More than 20 Pacific forest experts are meeting in Nadi to exchange and learn from selected good experiences in the management of forests on customary lands in the Pacific.
Opening the workshop, Fisheries and Forestry Ministry permanent secretary Atelaite Rokosuka said customary land ownership was an integral part of land governance in the Pacific, with extended families, clans or tribes owning and managing 85–98 per cent of lands, including forests.
Ms Rokosuka said effective customary rules and management of land and resources, as well as solid policy, legal frameworks and enforcement, were necessary for the good governance of Pacific forests.
“This is where you and I, as custodians of these natural resources, come in to ensure better and more robust policies and legislation are developed to protect the sustainability of our forests for current and future generations,” Ms Rokosuka said in a statement.
“The success of any forestry initiative in the Pacific Islands, including forest-based businesses, timber concessions, conservation initiatives, payment for ecosystem services, REDD (reducing emissions from deforestation and forest degradation) programs and restoration initiatives, depends on good governance within customary institutions.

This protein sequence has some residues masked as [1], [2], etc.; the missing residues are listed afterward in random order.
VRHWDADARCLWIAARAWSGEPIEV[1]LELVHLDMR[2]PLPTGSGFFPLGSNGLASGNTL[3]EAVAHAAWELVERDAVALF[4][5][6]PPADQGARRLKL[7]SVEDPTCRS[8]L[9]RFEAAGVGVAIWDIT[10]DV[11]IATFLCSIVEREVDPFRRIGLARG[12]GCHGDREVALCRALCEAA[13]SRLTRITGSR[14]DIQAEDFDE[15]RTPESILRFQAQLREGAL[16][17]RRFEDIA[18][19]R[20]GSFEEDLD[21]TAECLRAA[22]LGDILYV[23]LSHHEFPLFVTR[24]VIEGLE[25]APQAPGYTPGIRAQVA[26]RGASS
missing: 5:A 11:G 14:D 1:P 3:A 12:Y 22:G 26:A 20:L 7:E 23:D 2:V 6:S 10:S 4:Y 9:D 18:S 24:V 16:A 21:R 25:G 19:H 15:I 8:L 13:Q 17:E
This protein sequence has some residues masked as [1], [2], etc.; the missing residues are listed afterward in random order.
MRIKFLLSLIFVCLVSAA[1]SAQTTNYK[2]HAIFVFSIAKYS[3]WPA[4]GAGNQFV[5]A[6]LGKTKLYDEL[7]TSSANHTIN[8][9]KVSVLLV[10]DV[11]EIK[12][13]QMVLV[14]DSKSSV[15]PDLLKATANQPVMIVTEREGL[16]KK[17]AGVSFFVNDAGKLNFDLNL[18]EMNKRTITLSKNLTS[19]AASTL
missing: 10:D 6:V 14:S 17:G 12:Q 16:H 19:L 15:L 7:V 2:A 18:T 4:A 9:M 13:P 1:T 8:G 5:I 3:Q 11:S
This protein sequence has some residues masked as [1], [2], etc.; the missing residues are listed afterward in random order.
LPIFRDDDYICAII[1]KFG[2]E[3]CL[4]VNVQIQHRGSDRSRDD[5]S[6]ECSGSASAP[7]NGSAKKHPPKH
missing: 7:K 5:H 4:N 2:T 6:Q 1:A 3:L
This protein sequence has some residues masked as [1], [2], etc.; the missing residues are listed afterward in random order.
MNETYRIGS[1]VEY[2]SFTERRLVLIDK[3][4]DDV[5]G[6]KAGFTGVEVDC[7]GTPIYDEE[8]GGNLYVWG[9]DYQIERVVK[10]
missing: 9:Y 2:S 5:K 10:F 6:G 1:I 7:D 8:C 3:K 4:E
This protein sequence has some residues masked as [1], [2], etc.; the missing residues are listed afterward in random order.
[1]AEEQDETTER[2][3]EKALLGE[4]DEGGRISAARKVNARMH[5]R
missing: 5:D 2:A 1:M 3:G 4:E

“Good governance can ensure strengthened implementation of the activities, with greater inclusion of community members, improved results for forests and livelihoods and more equitable sharing of benefits.”
Ms Rokosuka said the Pacific region was, in many ways, several steps ahead of other countries around the world that had been de-centralising and, devolving forest governance to local actors only over the past four decades.
The workshop will focus on strengthening local governance through co-learning on how customary institutions can strengthen decision-making and downward accountability of customary leaders, adopt inclusive and transparent governance structures, and enhance the participation of women and youth, improve processes of land and forest management through collective planning and ensure tenure security of all community members.
The four-day workshop was organised by the Food and Agriculture Organisation of the United Nations (FAO) and supported by the Ministry of Forestry.